AFTERNOON tea may conjure up images of the glamorous and wealthy sipping tea from expensive China in some ornately decorated establishment like The Ritz, but even the likes of you and I can have a slice of the refined action.

Not to be (so commonly) confused with High Tea, which was in fact the evening meal of the working class typically eaten between 5pm and 7pm, Afternoon Tea refers to the lighter meal once consumed by the upper classes.

Introduced in the mid Nineteenth century, this posh pastime was usually enjoyed between 4pm and 6pm.

Once a recreational amusement for the rich, Afternoon Tea has fast become a popular activity but has turned from a ‘light’ meal to a tiered feast of sweet and savoury delights.

And if you’re in charge you can be as traditional as you please, or customise to your own taste.

For your finger sandwiches, head to Staff of Life, Kendal, where they have a range of small tin loaves perfect for cutting into little triangles. Choose from a selection which includes 100 per cent wholemeal with six seeds, deli rye with caraway seeds or white sourdough at £1.80 each or a 100 per cent spelt loaf at £2.20.

To stray from the customery Afternoon Tea sandwich menu, try pastrami at £16 per kilo from Peter Hutchinson, Greenodd, on deli rye with yellow mustard for a New York inspired alternative, or why not go for ox tongue at £14 per kilo in a salad sandwich?

They also have pieces of cajun chicken at £4.40 per kilo to cook at home for a warm, spicy and tasty option.

For something more British, William Peat, Sedbergh, has honey roast ham at £1.58 per 100g. Best with white bread, just keep it simple with a spread of (less British) Dijon mustard.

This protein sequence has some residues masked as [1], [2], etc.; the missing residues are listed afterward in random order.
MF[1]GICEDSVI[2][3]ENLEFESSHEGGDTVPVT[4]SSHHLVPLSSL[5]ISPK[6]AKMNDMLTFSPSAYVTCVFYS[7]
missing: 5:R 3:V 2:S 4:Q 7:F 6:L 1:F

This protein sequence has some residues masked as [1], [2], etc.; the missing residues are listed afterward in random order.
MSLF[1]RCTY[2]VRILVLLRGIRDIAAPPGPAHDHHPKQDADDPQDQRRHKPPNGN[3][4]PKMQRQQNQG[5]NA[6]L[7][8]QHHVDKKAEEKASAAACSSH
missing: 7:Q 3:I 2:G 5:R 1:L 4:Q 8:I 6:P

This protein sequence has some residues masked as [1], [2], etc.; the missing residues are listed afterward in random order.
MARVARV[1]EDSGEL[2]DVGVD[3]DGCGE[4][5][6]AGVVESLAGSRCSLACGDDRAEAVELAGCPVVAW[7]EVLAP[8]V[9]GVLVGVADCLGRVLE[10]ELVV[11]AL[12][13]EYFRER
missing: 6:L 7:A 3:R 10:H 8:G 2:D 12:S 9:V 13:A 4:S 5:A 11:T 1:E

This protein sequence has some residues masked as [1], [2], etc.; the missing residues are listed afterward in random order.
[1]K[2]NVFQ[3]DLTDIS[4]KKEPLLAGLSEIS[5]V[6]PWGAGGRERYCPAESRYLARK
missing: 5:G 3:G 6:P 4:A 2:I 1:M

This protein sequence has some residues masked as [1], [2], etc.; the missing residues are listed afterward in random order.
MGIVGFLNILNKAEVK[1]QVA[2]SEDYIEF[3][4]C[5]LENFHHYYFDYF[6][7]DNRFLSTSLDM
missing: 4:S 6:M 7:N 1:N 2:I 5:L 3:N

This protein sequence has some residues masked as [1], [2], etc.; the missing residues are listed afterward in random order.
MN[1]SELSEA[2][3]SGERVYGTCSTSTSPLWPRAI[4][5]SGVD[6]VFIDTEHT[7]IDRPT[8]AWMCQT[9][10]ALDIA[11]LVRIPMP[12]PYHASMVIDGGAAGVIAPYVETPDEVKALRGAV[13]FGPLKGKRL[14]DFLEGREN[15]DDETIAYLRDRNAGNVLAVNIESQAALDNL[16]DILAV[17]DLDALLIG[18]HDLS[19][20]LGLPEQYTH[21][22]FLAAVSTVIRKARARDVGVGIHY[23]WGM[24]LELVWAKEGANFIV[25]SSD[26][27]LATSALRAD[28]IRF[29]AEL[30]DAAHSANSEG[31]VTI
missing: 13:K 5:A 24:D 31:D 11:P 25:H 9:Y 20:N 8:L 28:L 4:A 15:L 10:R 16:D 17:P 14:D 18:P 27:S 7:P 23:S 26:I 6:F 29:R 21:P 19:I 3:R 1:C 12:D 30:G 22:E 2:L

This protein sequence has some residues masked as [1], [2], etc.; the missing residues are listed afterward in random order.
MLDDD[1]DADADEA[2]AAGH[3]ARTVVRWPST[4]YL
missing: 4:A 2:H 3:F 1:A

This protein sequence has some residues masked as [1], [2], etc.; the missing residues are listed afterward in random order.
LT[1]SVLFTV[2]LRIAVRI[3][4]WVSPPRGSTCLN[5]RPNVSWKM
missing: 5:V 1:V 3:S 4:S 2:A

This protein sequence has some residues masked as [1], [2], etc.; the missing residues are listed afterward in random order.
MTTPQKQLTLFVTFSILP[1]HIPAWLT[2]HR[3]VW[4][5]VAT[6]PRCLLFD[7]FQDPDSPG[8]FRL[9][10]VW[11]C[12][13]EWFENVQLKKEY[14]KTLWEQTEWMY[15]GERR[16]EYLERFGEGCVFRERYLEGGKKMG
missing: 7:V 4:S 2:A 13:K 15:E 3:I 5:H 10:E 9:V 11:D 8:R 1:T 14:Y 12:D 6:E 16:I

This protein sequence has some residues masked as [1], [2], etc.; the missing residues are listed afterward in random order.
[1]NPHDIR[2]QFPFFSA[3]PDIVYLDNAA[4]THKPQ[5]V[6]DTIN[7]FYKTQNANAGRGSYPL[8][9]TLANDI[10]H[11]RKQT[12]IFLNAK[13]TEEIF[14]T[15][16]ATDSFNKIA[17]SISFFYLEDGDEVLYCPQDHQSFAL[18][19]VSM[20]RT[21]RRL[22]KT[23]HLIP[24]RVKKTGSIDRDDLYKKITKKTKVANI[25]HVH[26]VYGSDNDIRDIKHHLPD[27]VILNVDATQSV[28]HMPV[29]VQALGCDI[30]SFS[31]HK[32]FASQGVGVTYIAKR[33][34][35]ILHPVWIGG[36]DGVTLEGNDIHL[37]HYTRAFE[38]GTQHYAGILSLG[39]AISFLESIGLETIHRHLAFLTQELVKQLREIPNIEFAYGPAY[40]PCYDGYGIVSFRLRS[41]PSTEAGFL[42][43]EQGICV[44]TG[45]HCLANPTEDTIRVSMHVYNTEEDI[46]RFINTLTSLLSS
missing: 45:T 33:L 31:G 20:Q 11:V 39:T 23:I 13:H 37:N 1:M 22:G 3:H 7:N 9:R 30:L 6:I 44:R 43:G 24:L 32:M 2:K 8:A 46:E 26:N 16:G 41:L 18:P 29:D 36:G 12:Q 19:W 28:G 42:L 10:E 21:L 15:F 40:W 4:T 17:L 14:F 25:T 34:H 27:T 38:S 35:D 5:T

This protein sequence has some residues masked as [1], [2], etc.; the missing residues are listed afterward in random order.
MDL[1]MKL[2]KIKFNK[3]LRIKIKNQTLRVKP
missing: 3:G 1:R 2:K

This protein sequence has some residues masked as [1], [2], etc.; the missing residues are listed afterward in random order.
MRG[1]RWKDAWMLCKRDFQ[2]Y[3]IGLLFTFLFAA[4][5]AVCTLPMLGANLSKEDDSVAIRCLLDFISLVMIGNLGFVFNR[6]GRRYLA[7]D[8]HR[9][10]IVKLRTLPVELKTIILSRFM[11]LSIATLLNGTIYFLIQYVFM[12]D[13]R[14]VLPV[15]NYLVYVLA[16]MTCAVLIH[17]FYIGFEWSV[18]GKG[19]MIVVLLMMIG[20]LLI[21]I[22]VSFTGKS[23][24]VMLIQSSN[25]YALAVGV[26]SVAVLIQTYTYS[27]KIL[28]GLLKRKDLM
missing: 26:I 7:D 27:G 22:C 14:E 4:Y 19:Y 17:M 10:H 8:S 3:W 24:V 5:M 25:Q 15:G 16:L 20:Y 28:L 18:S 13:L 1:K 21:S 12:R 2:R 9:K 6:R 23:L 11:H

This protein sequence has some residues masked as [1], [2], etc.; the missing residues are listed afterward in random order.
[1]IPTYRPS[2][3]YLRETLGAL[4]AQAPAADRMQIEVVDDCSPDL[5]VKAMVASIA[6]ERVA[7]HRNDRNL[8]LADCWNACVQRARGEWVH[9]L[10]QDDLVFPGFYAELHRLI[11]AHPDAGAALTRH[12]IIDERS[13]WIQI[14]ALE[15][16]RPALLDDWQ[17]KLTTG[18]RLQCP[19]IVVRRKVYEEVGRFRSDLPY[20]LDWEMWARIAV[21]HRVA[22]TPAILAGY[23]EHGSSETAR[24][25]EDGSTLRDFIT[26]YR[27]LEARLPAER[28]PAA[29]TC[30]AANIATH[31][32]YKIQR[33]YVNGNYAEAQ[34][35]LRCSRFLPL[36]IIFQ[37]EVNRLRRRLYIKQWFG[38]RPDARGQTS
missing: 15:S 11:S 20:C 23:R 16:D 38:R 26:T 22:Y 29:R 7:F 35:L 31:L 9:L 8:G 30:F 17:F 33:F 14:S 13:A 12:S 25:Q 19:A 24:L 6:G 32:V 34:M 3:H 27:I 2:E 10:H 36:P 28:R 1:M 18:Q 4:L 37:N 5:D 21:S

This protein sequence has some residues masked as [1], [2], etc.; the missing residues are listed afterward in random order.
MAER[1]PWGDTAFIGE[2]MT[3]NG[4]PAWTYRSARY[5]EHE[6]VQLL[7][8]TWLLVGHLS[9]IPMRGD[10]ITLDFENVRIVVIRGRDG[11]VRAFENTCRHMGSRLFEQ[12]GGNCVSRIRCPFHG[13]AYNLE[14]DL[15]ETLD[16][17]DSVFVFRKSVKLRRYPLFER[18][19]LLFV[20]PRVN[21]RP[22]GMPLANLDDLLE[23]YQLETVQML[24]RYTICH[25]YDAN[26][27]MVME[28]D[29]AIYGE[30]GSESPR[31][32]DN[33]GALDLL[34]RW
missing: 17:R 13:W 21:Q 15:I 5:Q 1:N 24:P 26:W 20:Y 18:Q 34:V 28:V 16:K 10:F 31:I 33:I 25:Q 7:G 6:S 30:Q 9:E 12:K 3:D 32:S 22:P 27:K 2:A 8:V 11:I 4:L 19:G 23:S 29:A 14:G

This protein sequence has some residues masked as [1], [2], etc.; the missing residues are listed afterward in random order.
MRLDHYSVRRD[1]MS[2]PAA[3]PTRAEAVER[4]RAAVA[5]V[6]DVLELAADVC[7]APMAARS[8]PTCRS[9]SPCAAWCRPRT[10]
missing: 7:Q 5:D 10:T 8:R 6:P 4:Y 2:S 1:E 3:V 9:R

They also have homemade scotch eggs at £1.20 each to enjoy as a savoury light bite on the side.

And even more British at that is the classic cucumber sandwich. Stay in Sedbergh and get a large English cucumber at 69p from Powells Greengrocers where they also have Scottish strawberries at £2.25 a punnet to go with scones.

They also have Italian cherries at 45p per 100g and flat peaches at £2.55 per kilo for something a little healthier and great for decorating your posh platter.

Staying on the classic lines, Bowland Bridge Stores has free range eggs from Swallow Mire Farm at £1.50 for half a dozen. Boil them up and indulge in a warm egg and cress sarnie on white bread.

They also have Damson Extra Jam at £3.12 for a 225g jar, made at West View Farm at Crosthwaite, to give your scones a regional twist.

Greenlands Farm Village, Carnforth, has all the neccessaries if you want to assemble rather than bake yourself. They have a range of cakes at £2.99 including carrot, coffee and walnut and lemon drizzle plus salted Rolo brownies and raspberry blondies at £1.99 each.

They also have Cottage Delight clotted cream at £3.65 to go with your homebaked plain scones.

Finally, to finish off for those who prefer to dodge the sugar, nip to Country Harvest, Ingleton, where they have Thomas J. Fudge's 'Many-shaped Miscellany of Biscuits for Cheese' at £5.80 for 300g.